Organic corrosion inhibitors (CIs) are widely used in the oil and gas industry to mitigate corrosion in pipeline transmission systems. Upstream, there are two distinct internal pipeline corrosion mitigation methods using inhibitors: continuous injection and batch inhibition. Each treatment mode has its own challenges, requiring specific knowledge of inhibitor film persistency (i.e., interrupted continuous injection or irregularity in batch inhibitor application frequency). The performance of applied corrosion inhibitors is typically evaluated in laboratory conditions, prior to field application. This study is focused on development of methodologies to investigate inhibitor film persistency using inhibitor model compounds, possessing only one molecular type, in both continuous and batch inhibition. For persistency studies related to continuous treatment, experiments were divided into three main steps: pre-corrosion, inhibitor addition, and inhibitor dilution. For batch inhibition, an inhibitor testing procedure was developed that can maintain stable water chemistry and avoid O2 contamination, with the potential to be adapted for top-of-the-line corrosion (TLC) environments. Corrosion rates were monitored using linear polarization resistance (LPR) in all experiments (except in TLC conditions). The Langmuir isotherm model was used to calculate adsorption coefficient kA and desorption coefficient kD for benzyldimethylammonium (BDA) inhibitor model compounds, possessing tetradecyl and hexadecyl tails, at different temperatures.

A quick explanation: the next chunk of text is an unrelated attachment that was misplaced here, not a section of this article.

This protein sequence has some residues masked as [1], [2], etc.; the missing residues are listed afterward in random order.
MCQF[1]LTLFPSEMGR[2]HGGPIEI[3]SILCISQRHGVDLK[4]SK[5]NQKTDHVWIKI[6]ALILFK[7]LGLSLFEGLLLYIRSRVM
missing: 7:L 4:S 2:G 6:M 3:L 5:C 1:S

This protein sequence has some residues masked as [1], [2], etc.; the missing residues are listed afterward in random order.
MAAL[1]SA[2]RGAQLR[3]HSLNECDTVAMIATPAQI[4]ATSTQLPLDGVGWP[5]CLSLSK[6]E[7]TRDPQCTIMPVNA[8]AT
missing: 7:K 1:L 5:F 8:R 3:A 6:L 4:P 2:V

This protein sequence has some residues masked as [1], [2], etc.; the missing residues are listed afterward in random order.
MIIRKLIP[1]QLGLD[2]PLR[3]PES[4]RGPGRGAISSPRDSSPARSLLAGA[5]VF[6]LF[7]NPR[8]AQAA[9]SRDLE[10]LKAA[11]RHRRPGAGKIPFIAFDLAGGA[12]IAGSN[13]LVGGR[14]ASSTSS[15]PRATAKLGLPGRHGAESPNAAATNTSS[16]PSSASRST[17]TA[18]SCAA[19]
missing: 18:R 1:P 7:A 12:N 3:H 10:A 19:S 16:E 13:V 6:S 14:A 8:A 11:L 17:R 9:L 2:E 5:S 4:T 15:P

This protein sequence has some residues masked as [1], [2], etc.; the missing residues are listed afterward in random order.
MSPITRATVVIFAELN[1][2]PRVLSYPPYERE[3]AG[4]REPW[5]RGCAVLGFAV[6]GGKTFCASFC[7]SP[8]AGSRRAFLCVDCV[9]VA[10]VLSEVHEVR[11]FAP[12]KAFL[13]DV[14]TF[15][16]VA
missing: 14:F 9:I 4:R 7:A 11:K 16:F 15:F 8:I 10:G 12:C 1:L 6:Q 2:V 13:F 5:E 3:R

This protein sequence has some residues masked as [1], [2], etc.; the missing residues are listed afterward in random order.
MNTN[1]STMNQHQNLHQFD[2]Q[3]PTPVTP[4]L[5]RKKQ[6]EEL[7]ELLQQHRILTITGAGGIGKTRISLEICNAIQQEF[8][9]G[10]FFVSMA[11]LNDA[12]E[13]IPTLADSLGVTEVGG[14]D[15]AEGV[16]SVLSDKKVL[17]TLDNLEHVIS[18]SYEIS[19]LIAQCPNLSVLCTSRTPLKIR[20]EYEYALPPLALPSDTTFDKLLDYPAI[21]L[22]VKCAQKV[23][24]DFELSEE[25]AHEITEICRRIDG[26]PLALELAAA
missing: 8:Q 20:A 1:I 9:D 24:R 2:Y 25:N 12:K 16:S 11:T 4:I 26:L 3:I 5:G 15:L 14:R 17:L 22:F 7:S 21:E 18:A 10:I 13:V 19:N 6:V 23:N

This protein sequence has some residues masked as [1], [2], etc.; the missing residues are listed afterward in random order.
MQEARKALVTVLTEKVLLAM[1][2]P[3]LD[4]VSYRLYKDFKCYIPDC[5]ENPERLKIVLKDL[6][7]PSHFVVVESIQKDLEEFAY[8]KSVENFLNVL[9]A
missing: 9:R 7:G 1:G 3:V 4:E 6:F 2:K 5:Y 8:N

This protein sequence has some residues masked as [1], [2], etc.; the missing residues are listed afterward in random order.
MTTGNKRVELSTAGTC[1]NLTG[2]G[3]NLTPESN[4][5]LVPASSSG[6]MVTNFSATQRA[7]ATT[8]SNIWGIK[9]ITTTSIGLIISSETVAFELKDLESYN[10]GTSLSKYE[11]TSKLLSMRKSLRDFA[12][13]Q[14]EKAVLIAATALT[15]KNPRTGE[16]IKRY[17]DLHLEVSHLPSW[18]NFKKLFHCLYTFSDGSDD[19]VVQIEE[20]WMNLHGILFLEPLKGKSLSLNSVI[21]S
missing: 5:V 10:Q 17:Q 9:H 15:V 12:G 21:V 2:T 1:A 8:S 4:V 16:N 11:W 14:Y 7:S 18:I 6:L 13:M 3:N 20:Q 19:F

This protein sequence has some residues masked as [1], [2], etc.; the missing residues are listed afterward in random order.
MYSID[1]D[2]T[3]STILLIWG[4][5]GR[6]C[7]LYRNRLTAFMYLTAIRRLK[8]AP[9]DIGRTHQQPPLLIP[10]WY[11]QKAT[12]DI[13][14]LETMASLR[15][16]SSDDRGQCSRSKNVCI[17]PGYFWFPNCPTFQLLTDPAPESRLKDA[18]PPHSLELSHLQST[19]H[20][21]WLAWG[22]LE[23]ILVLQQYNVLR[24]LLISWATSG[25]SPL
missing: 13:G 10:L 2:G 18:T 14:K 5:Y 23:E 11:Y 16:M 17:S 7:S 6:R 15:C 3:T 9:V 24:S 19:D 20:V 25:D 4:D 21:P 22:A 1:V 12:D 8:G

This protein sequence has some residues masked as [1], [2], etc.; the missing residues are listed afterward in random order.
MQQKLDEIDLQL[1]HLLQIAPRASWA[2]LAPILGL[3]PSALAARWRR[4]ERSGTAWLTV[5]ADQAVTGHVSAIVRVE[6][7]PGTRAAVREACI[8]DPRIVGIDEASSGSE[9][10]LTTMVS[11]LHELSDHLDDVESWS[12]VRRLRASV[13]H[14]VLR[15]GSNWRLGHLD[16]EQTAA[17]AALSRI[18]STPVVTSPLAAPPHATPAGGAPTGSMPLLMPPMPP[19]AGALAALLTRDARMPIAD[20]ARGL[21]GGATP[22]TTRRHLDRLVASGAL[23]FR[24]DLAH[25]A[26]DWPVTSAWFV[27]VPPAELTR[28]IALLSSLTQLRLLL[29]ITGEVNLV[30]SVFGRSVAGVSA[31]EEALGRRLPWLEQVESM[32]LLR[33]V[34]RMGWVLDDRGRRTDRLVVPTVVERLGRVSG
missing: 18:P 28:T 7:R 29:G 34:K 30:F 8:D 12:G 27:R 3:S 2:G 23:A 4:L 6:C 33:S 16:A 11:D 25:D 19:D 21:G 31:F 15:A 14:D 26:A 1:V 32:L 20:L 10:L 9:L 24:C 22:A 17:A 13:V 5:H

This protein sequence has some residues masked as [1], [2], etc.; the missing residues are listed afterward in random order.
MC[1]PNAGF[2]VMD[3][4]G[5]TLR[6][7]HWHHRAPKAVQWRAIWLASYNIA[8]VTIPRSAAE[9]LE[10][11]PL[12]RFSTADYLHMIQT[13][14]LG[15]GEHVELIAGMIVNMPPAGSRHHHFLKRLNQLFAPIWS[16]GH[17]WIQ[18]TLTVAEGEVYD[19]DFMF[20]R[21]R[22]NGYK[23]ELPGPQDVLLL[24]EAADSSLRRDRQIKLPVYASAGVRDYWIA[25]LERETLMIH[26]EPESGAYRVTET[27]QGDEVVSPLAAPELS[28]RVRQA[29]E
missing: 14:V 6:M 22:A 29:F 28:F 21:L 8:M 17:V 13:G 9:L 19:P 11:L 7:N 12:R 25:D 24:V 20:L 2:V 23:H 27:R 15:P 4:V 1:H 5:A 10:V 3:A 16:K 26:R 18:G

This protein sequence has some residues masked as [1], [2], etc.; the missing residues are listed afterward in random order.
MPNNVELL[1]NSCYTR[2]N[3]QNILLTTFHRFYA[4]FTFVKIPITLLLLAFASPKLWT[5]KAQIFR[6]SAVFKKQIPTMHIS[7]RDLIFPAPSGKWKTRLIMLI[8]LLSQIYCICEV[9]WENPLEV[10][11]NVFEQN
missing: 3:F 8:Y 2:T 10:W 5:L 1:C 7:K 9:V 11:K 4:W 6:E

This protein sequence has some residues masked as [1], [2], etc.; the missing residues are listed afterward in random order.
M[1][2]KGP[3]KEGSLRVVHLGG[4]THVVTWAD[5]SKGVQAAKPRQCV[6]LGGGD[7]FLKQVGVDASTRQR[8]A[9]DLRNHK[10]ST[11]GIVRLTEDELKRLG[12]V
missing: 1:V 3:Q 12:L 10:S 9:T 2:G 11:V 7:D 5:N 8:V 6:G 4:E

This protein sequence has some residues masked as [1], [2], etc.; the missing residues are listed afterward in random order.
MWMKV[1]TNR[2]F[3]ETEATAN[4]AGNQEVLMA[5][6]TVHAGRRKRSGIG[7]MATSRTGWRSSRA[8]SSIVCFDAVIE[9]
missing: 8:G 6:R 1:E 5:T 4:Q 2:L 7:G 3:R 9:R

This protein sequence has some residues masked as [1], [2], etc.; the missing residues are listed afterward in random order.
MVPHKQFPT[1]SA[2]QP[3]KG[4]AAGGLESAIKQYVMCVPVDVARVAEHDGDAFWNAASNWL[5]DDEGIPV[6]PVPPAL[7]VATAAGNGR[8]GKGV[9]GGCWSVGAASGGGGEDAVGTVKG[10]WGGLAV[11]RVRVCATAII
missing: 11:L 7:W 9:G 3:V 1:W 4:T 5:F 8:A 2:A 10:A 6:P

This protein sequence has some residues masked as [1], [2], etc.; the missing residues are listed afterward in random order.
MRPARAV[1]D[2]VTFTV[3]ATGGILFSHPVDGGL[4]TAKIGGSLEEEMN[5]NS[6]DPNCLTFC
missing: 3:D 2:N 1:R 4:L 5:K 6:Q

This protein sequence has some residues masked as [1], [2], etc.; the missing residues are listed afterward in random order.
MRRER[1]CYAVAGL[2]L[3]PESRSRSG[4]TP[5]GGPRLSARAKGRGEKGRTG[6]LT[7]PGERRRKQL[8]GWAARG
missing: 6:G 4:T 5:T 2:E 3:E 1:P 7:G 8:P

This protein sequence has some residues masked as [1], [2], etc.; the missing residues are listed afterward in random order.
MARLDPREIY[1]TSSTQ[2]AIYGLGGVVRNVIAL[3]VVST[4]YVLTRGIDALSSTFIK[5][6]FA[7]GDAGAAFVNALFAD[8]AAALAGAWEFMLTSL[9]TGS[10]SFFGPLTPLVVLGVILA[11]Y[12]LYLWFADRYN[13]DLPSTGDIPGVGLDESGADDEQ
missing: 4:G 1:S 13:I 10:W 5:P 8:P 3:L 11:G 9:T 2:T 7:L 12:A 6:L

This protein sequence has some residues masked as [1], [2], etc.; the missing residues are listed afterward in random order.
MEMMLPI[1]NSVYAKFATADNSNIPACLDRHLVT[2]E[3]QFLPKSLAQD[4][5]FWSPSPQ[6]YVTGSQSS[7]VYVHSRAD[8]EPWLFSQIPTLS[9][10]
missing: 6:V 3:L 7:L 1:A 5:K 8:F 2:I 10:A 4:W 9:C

Application of corrosion inhibitors confer many advantages for combatting internal pipeline corrosion in the upstream oil and gas industry. It is known that the associated costs for using corrosion inhibitors are low compared to other mitigation techniques [1]. For continuous injection procedures, water-soluble inhibitors are not expected to form long-lasting films, so they must be continuously injected to maintain their effectiveness. Batch inhibitors are usually higher molecular weight species and oil soluble. They tend to be more tenacious, providing a protective barrier between the water and the metal over a long period of time. For corrosion inhibitors used in the field, the physicochemical characteristics of the inhibitor molecules is of vital importance. These characteristics determine whether the inhibitor is classified as water-soluble or oil-soluble; a major factor relating to effectiveness and the way the inhibitor is applied [2].

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